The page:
Scott Statement on Senate Select Committee on Intelligence’s Torture Report

December 9, 2014
Press Release

WASHINGTON, D.C. – Congressman Robert C. “Bobby” Scott, Ranking Member of the Subcommittee on Crime, Terrorism, Homeland Security and Investigations on the House Judiciary Committee, issued the following statement on the Senate Select Committee on Intelligence’s redacted summary, released today, of its report on the use of torture by the Central Intelligence Agency:

“The declassified summary of the Senate Intelligence Committee’s report confirms that the Central Intelligence Agency’s Detention and Interrogation Program had a policy of torture in contravention of federal law and international conventions. While the CIA suggests that such tactics were necessary to protect the nation from future terrorist attacks, the report indicates that the relationship between many counterterrorism successes cited by the CIA in support of the policy and the ‘enhanced interrogation techniques’ was tenuous at best and non-existent at worst.

“The problem with torture is that when you begin torturing someone, you have no idea if you will be able to get any accurate, actionable information.  So when you have a policy of torture, you have to accept the possibility that on some occasions, no meaningful information will be acquired as a result.  This report adds insult to injury in that it suggests that none of the CIA’s torture in the name of the security of the United States produced any meaningful, actionable intelligence.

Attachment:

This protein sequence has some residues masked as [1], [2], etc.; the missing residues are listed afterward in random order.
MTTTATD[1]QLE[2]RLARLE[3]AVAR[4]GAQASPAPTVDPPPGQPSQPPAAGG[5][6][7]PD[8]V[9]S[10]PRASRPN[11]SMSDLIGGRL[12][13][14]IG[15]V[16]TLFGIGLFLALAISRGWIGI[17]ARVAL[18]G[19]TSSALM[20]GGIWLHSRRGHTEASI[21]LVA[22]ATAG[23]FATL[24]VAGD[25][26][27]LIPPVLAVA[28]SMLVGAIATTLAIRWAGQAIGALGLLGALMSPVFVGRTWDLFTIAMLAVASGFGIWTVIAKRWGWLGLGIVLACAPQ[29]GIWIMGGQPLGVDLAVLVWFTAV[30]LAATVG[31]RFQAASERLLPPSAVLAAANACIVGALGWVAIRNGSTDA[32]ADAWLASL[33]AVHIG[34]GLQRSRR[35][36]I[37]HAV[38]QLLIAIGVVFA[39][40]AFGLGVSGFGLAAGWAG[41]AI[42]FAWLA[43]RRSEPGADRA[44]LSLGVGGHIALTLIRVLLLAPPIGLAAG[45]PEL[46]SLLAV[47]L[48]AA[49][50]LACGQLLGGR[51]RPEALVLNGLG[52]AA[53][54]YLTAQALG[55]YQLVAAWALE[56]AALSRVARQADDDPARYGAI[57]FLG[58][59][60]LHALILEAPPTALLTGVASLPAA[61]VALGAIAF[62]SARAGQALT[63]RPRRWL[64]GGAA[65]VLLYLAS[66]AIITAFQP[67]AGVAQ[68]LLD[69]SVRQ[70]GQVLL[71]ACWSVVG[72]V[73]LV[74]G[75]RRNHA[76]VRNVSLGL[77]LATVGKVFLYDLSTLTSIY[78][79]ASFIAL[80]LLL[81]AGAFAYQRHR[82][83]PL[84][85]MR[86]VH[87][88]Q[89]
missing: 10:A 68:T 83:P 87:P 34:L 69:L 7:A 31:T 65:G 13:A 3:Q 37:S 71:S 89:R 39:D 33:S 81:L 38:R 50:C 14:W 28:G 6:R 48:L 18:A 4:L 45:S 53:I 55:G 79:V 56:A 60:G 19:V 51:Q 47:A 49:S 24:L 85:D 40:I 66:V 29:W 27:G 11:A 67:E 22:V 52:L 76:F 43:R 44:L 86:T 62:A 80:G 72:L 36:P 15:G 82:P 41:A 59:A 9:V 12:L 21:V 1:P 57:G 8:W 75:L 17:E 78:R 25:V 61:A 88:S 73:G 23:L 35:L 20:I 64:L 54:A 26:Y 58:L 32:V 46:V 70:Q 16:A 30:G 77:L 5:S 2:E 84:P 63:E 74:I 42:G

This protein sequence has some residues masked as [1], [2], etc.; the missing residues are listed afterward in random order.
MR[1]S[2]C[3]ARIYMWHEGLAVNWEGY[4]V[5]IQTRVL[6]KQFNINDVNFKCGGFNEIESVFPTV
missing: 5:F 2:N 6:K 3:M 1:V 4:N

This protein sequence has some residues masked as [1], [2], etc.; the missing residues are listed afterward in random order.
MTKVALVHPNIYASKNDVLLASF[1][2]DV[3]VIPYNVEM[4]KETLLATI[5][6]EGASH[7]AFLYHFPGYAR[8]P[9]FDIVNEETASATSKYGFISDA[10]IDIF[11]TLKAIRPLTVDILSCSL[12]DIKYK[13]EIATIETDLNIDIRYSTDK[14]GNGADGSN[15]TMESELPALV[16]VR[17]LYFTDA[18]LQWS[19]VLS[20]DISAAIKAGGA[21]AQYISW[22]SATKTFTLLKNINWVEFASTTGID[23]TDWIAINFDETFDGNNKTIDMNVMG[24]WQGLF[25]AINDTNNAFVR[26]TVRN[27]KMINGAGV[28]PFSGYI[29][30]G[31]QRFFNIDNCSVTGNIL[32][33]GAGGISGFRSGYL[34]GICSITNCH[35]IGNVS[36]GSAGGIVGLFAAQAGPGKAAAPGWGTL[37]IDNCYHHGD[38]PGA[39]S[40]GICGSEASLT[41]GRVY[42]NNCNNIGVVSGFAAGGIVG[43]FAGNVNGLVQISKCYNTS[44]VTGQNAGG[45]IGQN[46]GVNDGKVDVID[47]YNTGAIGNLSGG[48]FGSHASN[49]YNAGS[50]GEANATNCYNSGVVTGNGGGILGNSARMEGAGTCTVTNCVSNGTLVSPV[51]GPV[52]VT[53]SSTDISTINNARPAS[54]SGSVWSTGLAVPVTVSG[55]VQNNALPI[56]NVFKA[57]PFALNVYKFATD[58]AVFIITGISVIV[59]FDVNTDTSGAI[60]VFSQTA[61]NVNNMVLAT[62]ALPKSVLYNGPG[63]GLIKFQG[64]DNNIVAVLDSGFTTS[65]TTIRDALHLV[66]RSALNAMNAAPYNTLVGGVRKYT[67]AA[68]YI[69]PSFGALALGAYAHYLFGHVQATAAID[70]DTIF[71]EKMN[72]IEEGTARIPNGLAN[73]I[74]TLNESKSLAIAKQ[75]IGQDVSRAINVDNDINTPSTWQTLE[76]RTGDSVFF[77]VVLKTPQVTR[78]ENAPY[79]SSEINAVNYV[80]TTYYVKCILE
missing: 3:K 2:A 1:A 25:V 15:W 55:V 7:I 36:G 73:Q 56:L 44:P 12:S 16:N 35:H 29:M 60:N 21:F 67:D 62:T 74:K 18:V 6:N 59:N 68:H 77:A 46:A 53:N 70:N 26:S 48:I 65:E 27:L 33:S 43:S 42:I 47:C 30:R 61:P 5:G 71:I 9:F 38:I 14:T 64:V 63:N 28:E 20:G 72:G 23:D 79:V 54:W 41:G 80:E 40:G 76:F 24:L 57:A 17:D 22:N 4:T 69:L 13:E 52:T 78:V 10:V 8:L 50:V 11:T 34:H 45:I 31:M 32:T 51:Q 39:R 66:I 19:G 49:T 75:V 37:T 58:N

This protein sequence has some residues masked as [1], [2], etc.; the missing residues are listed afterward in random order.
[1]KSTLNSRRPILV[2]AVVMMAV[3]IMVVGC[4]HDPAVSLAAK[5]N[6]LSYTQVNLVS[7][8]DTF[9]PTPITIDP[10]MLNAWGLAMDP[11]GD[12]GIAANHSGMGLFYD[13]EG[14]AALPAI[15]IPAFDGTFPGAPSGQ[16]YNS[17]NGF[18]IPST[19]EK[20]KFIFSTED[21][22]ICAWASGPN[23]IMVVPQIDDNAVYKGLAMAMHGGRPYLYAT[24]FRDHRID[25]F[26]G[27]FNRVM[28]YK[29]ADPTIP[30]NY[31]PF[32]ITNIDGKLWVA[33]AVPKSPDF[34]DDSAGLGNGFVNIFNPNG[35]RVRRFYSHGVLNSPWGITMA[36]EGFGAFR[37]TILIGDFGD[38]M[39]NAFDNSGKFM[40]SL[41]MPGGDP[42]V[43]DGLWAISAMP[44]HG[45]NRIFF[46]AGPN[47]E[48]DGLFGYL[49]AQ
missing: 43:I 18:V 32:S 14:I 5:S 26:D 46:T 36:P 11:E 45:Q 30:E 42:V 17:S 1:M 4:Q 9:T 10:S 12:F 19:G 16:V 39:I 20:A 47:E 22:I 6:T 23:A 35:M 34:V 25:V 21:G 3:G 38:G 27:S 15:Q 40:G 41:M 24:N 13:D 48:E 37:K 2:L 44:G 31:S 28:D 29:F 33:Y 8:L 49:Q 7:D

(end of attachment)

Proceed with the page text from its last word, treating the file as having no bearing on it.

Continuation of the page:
“After World War II, we tried, convicted, and, in some cases, executed Japanese soldiers for war crimes that included charges of waterboarding.  The United States is seen as a moral authority in the world, but we failed to lead by example in how we treat enemy combatants in our custody.  Regrettably, our use of torture only encourages other countries to torture our courageous men and women in uniform if captured.  As the report outlines how the CIA’s policy violated criminal law and our nation’s constitutional values, I hope that the House Judiciary Committee will hold hearings on this issue soon after the next Congress convenes in January.”

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